From Media Town Talk (Delaware County [PA] News Network)

Author Judith Trustone has started a global revolution without any noise, and without any bloodshed. In her self-created vehicle to change the world, Trustone, a resident of Swarthmore, hopes to kill with kindness, rather than violence, creating a rippling effect through her Global Kindness Revolution.

With her recently released book, “The Global Kindness Revolution: How Together We Can Heal Violence, Racism and Meanness Through Active Mindfulness,” Trustone outlines her plan for changing the world by one little act of kindness at a time. The author proposes at 12 noon every day, people around the world should think a kind thought or do a kind deed. They can set their computers, tablets, smart phones or alarm clocks to noon and after alerted, they should pause, take five clearing breaths and then think or perform their act of kindness. If 51% of the world’s population did this, she says, the world’s energy field would turn from violence to kindness. Others will pay that kindness forward, she says, and the entire world would be a much better place.

“Did you know that doing or receiving an act of kindness, or even reading about or observing an act of kindness, raises our happy hormone levels,” Trustone asked rhetorically during a recent interview.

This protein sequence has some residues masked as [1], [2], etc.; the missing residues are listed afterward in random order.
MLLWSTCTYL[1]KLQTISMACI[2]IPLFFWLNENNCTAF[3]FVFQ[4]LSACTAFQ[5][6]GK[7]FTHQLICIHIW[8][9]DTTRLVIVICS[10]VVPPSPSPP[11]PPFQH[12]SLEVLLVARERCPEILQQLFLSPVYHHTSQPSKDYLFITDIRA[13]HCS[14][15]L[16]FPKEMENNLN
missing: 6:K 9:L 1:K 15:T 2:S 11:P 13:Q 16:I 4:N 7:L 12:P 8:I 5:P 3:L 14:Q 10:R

Endorsed by Jack Canfield, well-known author of the Chicken Soup for the Soul series, the book was written to make a difference. Canfield wrote, “Judith Trustone is the Grande Dame for social change. She is committed to all of the good things in the world. Her work is on the same level as Maya Angelou’s.”

The idea for the global revolution and the book, which is available through Amazon in both e-book and printed versions, took root during Trustone’s volunteer work inside prisons. The Delaware County resident was already seeking an antidote to the rampant bullying, meanness and the growing culture of violence exemplified by Columbine, Newtown and the Boston Marathon killings. At the time, Trustone was teaching creative writing to prisoners at Graterford Prison, giving a voice to the voiceless through her writing, editing and publishing. While teaching at Graterford for seven years, she founded Sagewriters, a publishing company, to publish books with social merit by people in prison, their families and advocates. Sagewriters published the work of over 30 authors and worked with 1500 potential authors across the country.

Her work in prisons inspired her previous book, “Celling America’s Soul: Torture & Transformation in Our Prisons and Why We Should Care,” which is now in its second printing. The book is a compilation of the stories of the prisoners whom she met during her time at Graterford. Since its publication, Trustone said, both she and the book, have been barred from prisons but she continues to work with the residents through letters, phone calls and mutual contacts. Trustone also has published a third book, The Cat’s Secret Guide to Living With Humans.